Healthy Indoors Magazine

HI-September 2017

Healthy Indoors Magazine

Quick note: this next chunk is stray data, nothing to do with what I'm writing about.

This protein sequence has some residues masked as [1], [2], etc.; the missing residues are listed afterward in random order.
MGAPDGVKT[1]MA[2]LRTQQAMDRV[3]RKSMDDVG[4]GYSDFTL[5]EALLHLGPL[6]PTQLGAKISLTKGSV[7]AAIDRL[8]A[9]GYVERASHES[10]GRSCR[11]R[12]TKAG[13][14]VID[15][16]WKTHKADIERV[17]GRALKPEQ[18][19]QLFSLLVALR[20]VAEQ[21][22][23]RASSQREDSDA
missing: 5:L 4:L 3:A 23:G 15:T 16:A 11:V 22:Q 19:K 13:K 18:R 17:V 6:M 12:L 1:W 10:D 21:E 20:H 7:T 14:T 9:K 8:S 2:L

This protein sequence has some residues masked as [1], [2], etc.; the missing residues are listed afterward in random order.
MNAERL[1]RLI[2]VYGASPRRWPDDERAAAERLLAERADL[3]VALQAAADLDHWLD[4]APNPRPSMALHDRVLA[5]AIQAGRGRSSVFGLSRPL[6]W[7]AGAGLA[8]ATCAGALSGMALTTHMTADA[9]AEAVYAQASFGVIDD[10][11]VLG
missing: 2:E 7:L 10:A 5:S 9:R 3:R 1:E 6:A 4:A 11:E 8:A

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COVER STORY— September 2017 8 I t sometimes amazes me how people go about doing testing for indoor air quality surveys and then interpreting the data that they collect. Of- ten, individuals will approach a problem with their own preconceived notions on what is causing the issue, and then go about doing testing to prove that they are correct. For in- stance, say you have a building where some of the occupants are complaining about allergies, watery eyes and upper respiratory irritation. An IAQ consul- tant then comes to the building, find a couple of wa- ter stained ceiling tiles with suspect microbial growth and concludes that it's obviously a mold problem. He then goes about collecting a few spore trap sam- ples, along with maybe a tape lift sample or two from the ceiling tiles. The tape lift sample results come back showing that there is mold growth present (no duh) and the air sample results indicate that Asper- gillus/Penicillium counts for the two samples that he collected inside are slightly elevated compared to the single outdoor sample that he took as he left the building. Based on those results, the IAQ consultant proclaims that, yes indeed, what we have here is a mold growth problem and you need to remove the ceiling tiles and HEPA vacuum the entire area. Folks, let me tell you right now that this is just plain wrong. When it comes to hypothesis testing, as Beatrice in the Esurance commercial says, "That's not how it works. That's not how any of this works." By centering on a single con- cern, and performing sampling that only focuses on trying to prove that that particular issue is the culprit, you have completely ignored all the oth- er potential contributing factors. In the example above, which is based on an actual problem that I was involved in years ago, the real culprit was pet dander that was being brought in on a new em- ployee's clothing – not a couple of water stained ceiling tiles. It seems that the woman was a real cat lover (she had something like a dozen or so at By Jack Springston, CIH, CSP, FAIHA Performing an Indoor Air Quality Assessment home!) and several of her co-workers were quite allergic to cats. So, how do we go about doing valid hypothesis testing for indoor air quality surveys? Well, in order to do so, we first need to understand the concept of the null hypothesis and what types of errors we may encounter when doing our testing. Testing and the Null Hypothesis In either statistics or observational data, the null hy- pothesis generally refers to a default position that there is no relationship or correlation between two different observed or measured singularities. Typi- cally, the null hypothesis is assumed to be true until, and unless, evidence indicates otherwise. Testing is then performed, not to prove that the null hypothesis is correct, but rather to try and disprove - or nullify (hence the name 'null') - the hypothesis. Depending

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